Evenwel v. Abbott
IRLI filed a friend-of-the-court brief in the U.S. Supreme Court in support Sue Evenwel and Edward Pfenninger who challenged the unequal method in which districts are drawn in their home state of Texas. Because Texas, like other states, creates its senate districts around “residents” instead of eligible voters, plaintiffs claimed that more rural and suburban districts, such as theirs, are given less “electoral weight” than more urban districts, areas where the state’s vast immigrant-population tends to cluster. This, plaintiffs said, violates the “one-person, one-vote” principle embodied in the Fourteenth Amendment.
In its brief, IRLI argued that due to decades of mass immigration, legislative districts in states such as Texas do indeed have voter-population disparities and the resulting electoral inequality is not sustainable under the Constitution. Drawing districts around total population, the traditional methodology, has become outmoded and the vote-dilution effects experienced in districts with high citizen-populations will only worsen as the legal and illegal alien populations increase. IRLI also argued that previous circuit court opinions, which have found that illegal aliens have a right to be counted in the representative base, neither comport with Supreme Court precedent nor with what the framers of the Constitution and Fourteenth Amendment intended.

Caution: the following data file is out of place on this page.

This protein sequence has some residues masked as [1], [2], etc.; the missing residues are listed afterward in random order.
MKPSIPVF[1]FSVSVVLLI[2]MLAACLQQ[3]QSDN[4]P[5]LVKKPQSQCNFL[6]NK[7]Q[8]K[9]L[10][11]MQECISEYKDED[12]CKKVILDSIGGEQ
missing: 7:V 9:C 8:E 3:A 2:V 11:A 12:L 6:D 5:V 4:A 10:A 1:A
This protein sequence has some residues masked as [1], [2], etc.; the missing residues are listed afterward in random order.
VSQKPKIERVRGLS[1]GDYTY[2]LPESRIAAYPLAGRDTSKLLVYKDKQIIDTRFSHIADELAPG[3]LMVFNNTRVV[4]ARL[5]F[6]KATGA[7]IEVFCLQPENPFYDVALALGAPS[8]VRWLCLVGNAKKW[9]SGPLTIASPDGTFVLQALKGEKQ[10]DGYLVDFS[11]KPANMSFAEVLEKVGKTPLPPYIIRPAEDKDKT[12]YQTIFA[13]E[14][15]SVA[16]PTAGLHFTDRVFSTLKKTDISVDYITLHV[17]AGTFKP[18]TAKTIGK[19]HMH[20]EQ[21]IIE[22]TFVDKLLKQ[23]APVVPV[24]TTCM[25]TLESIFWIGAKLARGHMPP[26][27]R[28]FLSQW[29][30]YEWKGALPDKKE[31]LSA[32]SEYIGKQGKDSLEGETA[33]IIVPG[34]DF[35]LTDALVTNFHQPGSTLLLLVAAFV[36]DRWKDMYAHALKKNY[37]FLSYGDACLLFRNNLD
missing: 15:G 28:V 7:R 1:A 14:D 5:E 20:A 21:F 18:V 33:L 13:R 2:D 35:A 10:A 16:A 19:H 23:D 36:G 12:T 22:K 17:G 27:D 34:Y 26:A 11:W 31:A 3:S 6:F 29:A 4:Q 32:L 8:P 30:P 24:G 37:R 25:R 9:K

In light of the nation’s unprecedented noncitizen and illegal alien populations, states such as Texas will continue to see the votes of its citizens diluted and debased. As IRLI’s brief showed, mass immigration is not only a huge burden on the labor market and our natural environment but it affects the very core of our representative democracy. It is imperative that the Supreme Court restores electoral equality.